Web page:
Day 354: Hebrews 11-13; By Faith (Israel's Hall of Fame)

Keeping in mind that the whole of this book was written as an encouragement to those believers who were facing persecution, especially from the Jews, and to those who were believers but may have been backsliding into Judaism.  With that in mind, there isn’t much else to say that isn’t eloquently spoken about in chapters 11 and 12.  So, I encourage you to read them again and remember all that we have covered over the last year.

Now faith is the assurance of things hoped for, the conviction of things not seen.  For by it the people of old received their commendation.  By faith we understand that the universe was created by the word of God, so that what is seen was not made out of things that are visible.

By faith Abel offered to God a more acceptable sacrifice than Cain, through which he was commended as righteous, God commending him by accepting his gifts. And through his faith, though he died, he still speaks.  By faith Enoch was taken up so that he should not see death, and he was not found, because God had taken him. Now before he was taken he was commended as having pleased God.  And without faith it is impossible to please him, for whoever would draw near to God must believe that he exists and that he rewards those who seek him.  By faith Noah, being warned by God concerning events as yet unseen, in reverent fear constructed an ark for the saving of his household. By this he condemned the world and became an heir of the righteousness that comes by faith.

By faith Abraham obeyed when he was called to go out to a place that he was to receive as an inheritance. And he went out, not knowing where he was going.  By faith he went to live in the land of promise, as in a foreign land, living in tents with Isaac and Jacob, heirs with him of the same promise.  For he was looking forward to the city that has foundations, whose designer and builder is God.  By faith Sarah herself received power to conceive, even when she was past the age, since she considered him faithful who had promised.  Therefore from one man, and him as good as dead, were born descendants as many as the stars of heaven and as many as the innumerable grains of sand by the seashore.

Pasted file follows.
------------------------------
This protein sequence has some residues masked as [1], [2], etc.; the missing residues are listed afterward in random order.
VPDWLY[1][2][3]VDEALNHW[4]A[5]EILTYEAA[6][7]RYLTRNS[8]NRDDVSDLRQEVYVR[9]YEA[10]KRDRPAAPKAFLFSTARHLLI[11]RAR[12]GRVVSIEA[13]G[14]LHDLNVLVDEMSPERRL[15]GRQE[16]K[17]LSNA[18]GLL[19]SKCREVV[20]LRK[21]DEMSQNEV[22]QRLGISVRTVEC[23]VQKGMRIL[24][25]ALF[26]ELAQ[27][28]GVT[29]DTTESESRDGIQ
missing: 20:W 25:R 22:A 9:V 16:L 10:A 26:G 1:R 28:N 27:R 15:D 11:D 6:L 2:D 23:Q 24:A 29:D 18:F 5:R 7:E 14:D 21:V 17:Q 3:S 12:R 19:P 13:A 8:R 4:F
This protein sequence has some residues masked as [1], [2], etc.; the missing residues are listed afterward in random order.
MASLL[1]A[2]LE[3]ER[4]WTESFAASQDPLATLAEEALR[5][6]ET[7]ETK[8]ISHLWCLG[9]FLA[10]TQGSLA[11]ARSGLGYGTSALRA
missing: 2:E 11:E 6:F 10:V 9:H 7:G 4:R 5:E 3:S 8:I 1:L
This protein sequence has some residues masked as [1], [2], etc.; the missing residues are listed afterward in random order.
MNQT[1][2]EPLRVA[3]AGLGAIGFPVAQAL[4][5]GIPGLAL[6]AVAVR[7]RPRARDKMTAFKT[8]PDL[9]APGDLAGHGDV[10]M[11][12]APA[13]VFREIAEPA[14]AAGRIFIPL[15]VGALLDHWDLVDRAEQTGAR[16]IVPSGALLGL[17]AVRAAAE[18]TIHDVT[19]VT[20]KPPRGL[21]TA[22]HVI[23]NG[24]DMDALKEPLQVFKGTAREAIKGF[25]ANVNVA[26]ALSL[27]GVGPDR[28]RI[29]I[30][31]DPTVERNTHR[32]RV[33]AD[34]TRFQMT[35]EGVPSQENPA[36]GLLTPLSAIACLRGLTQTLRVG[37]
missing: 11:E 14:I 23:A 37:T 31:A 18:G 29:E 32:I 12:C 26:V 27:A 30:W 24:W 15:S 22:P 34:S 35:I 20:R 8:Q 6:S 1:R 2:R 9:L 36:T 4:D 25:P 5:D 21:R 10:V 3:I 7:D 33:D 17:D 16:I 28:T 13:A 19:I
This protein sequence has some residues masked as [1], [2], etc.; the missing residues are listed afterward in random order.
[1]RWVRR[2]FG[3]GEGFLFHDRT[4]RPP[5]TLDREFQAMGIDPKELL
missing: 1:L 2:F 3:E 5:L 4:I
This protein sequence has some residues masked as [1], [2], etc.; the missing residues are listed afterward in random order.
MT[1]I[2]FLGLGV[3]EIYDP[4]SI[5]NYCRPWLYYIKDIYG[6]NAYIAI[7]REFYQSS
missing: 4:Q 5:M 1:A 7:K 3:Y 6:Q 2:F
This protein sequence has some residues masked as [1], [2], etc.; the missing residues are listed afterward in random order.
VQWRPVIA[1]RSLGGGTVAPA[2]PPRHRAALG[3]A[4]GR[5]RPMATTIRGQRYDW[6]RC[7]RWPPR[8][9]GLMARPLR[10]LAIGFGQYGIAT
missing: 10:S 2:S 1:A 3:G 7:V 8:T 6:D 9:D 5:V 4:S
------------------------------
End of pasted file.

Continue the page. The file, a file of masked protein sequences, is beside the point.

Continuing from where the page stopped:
These all died in faith, not having received the things promised, but having seen them and greeted them from afar, and having acknowledged that they were strangers and exiles on the earth.  For people who speak thus make it clear that they are seeking a homeland.  If they had been thinking of that land from which they had gone out, they would have had opportunity to return.  But as it is, they desire a better country, that is, a heavenly one. Therefore God is not ashamed to be called their God, for he has prepared for them a city.

By faith Abraham, when he was tested, offered up Isaac, and he who had received the promises was in the act of offering up his only son, of whom it was said, “Through Isaac shall your offspring be named.”  He considered that God was able even to raise him from the dead, from which, figuratively speaking, he did receive him back.  By faith Isaac invoked future blessings on Jacob and Esau.  By faith Jacob, when dying, blessed each of the sons of Joseph, bowing in worship over the head of his staff.  By faith Joseph, at the end of his life, made mention of the exodus of the Israelites and gave directions concerning his bones.

By faith Moses, when he was born, was hidden for three months by his parents, because they saw that the child was beautiful, and they were not afraid of the king’s edict.  By faith Moses, when he was grown up, refused to be called the son of Pharaoh’s daughter, choosing rather to be mistreated with the people of God than to enjoy the fleeting pleasures of sin.  He considered the reproach of Christ greater wealth than the treasures of Egypt, for he was looking to the reward.  By faith he left Egypt, not being afraid of the anger of the king, for he endured as seeing him who is invisible.  By faith he kept the Passover and sprinkled the blood, so that the Destroyer of the firstborn might not touch them.

By faith the people crossed the Red Sea as on dry land, but the Egyptians, when they attempted to do the same, were drowned.  By faith the walls of Jericho fell down after they had been encircled for seven days.  By faith Rahab the prostitute did not perish with those who were disobedient, because she had given a friendly welcome to the spies.